The top export categories (2-digit HS) in 2016 were: mineral fuels ($5.0 billion), aircraft ($4.8 billion), machinery ($3.6 billion), electrical machinery ($3.1 billion), and optical and medical instruments ($1.7 billion).

U.S. total exports of agricultural products to Brazil totaled $899 million in 2016. Leading domestic export categories include: wheat ($316 million), prepared food ($54 million), dairy products ($47 million), cotton ($47 million), and feeds & fodders nesoi ($42 million).

U.S. exports of services to Brazil were an estimated $24.9 billion in 2016, 11.4% ($3.2 billion) less than 2015, but 235% greater than 2006 levels.  Leading services exports from the U.S. to Brazil, in 2015, were in the travel, transport, and telecommunications, computer, and information services sectors. [USTR]

Thus, the Brazilians are exchanging their Brazilian reals (current exchange rate 0.26/dollar) to buy US mineral fuels, electrical machinery, processed food, medical equipment, telecommunications systems, computer gear, and IT services from us, among other trade goods and services.  Now, ask the question: Do we really want their soy beans on the market at fire sale prices earning fewer “reals” when we want them to exchange those “reals” into US dollars to buy travel, computer, and IT services?  Fuel? Medical equipment? Aircraft? Our agricultural products? At what point does our “winning” come back to haunt us?

Or, consider this from our competitor’s side of the frame. China.  Again, with our little soy beans:

While the Asian nation is targeting a slew of American farm goods in this round of taxes, soybeans are the top agricultural commodity the country imports from the U.S. by far. The oilseed, used to make cooking oil and animal feed, accounts for about 60 percent of the U.S.’s $20 billion of agricultural exports to China. Before the tariffs were announced, a study by the University of Tennessee forecast that a 25 percent duty would spark a drop in American shipments of at least $4.5 billion. Brazil, already the world’s biggest soybean shipper, is set to be the biggest winner, filling the gap left by the U. [Bloomberg]

Wow, there comes Brazil again! Now the Chinese are exchanging their yuan (current exchange rate 0.15/US dollar) for Brazilian reals in order to buy their Brazilian soy beans.  And those grain deals? — they aren’t being made with US grain dealers in dollars, they are being made using yuan/reals.  Lower demand for the US dollar? There’s a delicate balancing act playing out in international currency markets every day. In our integrated system of international trade the old distributive system of winners and losers doesn’t serve very well. The agricultural market is connected to the futures market, the futures market is connected to the commodities market, the commodities markets are connected to the financial markets, the financial markets are connected to the currency markets… “foot bone connected to ankle bone, ankle to leg, leg to hip, hip to back bone,” right up the economic body with the old song as metaphor for the global economy.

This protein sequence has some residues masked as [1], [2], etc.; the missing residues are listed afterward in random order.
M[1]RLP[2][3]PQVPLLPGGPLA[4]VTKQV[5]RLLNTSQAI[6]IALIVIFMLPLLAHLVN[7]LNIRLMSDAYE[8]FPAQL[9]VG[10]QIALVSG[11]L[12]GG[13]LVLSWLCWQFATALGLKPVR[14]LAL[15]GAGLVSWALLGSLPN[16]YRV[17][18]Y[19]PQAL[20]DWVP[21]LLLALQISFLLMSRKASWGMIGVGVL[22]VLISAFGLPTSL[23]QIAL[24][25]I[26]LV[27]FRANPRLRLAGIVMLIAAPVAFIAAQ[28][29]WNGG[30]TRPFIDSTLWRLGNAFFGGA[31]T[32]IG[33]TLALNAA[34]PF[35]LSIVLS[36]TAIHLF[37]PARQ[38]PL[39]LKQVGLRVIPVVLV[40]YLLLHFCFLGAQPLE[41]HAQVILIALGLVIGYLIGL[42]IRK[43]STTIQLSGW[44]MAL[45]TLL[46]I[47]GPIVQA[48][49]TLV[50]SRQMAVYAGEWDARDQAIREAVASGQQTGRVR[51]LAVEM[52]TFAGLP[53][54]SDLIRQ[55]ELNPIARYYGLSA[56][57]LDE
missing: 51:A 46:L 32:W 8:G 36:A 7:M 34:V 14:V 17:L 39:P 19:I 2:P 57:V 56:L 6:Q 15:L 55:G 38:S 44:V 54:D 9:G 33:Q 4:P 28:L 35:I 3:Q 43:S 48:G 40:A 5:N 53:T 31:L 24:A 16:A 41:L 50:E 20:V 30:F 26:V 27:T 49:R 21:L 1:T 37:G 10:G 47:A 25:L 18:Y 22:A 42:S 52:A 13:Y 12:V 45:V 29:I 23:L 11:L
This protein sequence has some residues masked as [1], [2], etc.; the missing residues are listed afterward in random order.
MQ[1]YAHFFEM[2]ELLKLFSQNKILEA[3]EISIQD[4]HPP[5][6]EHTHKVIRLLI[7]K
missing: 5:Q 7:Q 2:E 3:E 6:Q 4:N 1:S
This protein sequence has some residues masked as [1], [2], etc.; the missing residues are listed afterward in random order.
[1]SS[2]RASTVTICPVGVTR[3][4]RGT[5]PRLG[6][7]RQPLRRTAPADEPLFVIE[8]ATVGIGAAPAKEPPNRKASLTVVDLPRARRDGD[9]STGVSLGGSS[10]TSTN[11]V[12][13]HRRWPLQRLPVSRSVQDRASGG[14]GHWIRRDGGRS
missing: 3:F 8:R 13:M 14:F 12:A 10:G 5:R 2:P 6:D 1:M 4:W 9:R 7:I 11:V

And, we haven’t even talked about whether or not we want China to pick up more of our national treasuries to keep financial markets steady?  So, this is why DB gets excited about her soy beans, and other components of US trade and economic development.  It’s not that I am fascinated with soy sauce on my chow mein, or even on my potstickers, but because the little beans are illustrative of wider, larger, economic issues which seem much more important than whether my soy sauce is embellished with hot peppers.

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Filed under agriculture, Economy, Politics

Civility Snivility

Civility?  They want civility?  Yes, and I want for disabled people not to be mocked.  I want for third world nations not to be referred to as sh*tholes.  I want members of Gold Star families not to be vilified.  I want women not to mentioned in reference to their private parts. I want members of Congress not called low energy or low intelligence.  I want immigrants not referred to as invaders and sources of infection.

I want gang members prosecuted alongside human traffickers but not conflated with asylum seekers.  I want members of our armed forced recognized for their voluntary service but not forgotten the moment someone notices they were promised housing, education, and support services for their families.  I want Dreamers to Dream. I want migrants to work. I want pastors, rabbis, imams, and priests to pray for a righteous world where “justice is love when it’s out in public.”